musings on music, travel, books, and life from Southeast Asia


The last stop on my trip within a trip with the crew from 90th Street in Mandalay was a remote place called Shwe Set Taw. We left from Bagan and passed Chauk and Salay and Yenangyaung, stopping briefly at a large pagoda in Magwe before crossing the Ayeyarwaddy River and continuing past the town of Minbu. That was the last real town of note, and still we kept driving, and driving, and driving. I’d never seen such dry, desolate looking landscape in all of Myanmar. No large trees and no signs of habitation. Just flat, ugly stretches of no-man’s land Where were they taking me?!



I’d never heard of Shwe Set Taw before this trip, but Maw Hsi and the truck driver, along with the kids, decided that this “side trip” was what they wanted to do, so I gave it my blessing, not knowing at the time what a long journey it was going to be. From Bagan, the one-way driving time was nearly six hours! And that’s six hours driving on roads that weren’t always paved, sitting in the back of flatbed truck. My ass is still sore.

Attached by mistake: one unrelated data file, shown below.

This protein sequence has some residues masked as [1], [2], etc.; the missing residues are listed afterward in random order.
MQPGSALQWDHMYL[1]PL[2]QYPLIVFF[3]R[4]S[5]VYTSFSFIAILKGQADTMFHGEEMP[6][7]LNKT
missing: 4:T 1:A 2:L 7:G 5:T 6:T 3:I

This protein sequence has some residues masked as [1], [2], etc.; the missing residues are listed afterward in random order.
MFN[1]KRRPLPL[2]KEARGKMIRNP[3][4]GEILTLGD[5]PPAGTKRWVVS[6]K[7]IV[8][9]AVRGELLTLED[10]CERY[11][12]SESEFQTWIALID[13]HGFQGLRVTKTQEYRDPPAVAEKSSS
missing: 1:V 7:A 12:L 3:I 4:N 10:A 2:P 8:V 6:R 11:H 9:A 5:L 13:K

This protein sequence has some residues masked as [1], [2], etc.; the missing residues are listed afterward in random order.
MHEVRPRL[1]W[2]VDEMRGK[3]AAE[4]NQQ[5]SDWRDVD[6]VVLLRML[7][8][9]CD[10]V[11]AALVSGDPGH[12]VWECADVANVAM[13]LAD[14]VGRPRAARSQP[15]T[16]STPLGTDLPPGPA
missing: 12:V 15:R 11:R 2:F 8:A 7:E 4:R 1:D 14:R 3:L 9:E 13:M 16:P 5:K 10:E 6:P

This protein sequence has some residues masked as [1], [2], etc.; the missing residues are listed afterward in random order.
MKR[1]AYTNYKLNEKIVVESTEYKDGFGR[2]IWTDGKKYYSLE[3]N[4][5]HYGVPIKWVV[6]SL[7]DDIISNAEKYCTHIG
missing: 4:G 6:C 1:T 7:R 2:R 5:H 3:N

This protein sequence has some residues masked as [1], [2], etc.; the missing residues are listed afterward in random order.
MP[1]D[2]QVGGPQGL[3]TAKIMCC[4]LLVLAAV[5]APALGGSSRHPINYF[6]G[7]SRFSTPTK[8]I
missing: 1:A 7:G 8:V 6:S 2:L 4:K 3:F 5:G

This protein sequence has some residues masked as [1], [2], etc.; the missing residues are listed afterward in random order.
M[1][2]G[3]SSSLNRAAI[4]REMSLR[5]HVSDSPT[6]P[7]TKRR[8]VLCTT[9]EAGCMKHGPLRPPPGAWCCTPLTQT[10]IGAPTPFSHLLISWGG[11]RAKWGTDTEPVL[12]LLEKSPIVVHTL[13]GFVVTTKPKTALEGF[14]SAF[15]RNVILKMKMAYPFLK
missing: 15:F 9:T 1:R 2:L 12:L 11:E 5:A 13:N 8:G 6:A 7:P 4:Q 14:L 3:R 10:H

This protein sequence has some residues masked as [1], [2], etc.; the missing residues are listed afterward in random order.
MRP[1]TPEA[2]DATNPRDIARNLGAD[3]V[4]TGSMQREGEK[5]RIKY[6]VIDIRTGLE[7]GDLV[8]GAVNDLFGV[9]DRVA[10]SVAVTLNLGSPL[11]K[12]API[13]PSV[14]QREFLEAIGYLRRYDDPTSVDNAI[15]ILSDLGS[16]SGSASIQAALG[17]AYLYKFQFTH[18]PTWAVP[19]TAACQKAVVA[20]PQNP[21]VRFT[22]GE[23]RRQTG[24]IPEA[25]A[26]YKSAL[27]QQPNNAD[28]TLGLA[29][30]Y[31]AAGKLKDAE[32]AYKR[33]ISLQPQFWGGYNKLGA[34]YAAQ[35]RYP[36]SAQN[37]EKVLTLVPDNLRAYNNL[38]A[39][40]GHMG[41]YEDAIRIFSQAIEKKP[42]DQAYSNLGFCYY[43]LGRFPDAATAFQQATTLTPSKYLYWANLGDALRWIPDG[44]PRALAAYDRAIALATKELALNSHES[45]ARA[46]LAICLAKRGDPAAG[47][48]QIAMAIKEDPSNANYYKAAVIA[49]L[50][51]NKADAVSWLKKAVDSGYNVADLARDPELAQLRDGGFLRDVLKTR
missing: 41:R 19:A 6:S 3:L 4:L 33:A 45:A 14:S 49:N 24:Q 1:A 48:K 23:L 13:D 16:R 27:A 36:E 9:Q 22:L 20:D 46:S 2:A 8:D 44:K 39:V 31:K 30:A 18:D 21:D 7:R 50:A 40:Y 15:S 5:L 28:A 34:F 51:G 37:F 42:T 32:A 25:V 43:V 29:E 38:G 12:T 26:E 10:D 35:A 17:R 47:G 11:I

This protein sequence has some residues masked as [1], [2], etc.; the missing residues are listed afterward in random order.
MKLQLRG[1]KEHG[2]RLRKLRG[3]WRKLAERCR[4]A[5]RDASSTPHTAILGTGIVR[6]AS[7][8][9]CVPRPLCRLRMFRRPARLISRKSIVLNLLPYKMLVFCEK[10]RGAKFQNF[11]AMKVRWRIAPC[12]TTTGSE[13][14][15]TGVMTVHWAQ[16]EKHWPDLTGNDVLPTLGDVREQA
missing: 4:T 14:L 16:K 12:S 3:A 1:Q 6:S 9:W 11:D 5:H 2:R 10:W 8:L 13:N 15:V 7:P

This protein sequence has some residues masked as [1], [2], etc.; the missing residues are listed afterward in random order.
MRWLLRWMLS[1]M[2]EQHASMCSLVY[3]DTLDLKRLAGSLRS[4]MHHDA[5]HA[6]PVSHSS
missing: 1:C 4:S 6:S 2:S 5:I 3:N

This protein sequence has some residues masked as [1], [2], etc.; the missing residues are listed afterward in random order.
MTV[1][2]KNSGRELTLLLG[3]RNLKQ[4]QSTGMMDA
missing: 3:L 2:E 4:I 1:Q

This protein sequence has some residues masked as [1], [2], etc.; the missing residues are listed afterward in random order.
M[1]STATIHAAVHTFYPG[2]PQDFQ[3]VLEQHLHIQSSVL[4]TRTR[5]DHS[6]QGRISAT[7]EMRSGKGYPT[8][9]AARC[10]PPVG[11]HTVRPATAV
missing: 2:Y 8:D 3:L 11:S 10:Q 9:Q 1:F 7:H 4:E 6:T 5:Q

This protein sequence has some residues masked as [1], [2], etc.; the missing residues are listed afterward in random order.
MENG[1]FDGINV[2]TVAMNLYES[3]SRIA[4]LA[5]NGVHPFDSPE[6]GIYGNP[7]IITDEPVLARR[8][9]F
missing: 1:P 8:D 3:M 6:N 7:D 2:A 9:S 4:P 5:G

When we finally arrived, I saw a sign proclaiming “Shwe Set Taw Wildlife Sanctuary.” Huh? I had assumed that this was going to be some sort of grand sacred golden pagoda. A wildlife park? Well, I learned more about the place quickly from Maw Hsi. Shwe Set Taw certainly is an official government wildlife sanctuary, but it’s also the site of a very sacred pagoda, hosting what are reputed to be a set of the Buddha’s footprints. Maw Hsi told me that the history of this site goes back nearly two thousand years! Many people from Bagan and around the region come to visit and spend the night, and with the confluence of two large streams it makes for a nice swimming hole too. But it’s only open about six months out of the year, most of the low-lying area become flood-prone during the rainy season.





I have to say that I wasn’t blown away by the visit to Shwe Set Taw; it was sort of a ho-hum destination from my perspective. A lot of traveling on bad roads just to go swimming and gaze at a set of footprints. Once was enough! But for Maw Hsi and the kids it was one of those possible once-in-a-lifetime pilgrimages that they can tell their family and friends about. And for their sake, I’m glad we went. Plus, the kids got to buy cheap, silly sunglasses and eat more junk food, so they were quite happy!




Hpone Thant (or “Harry”, as he’s called) has a nice write-up about Shwe Set Taw on his informative blog:



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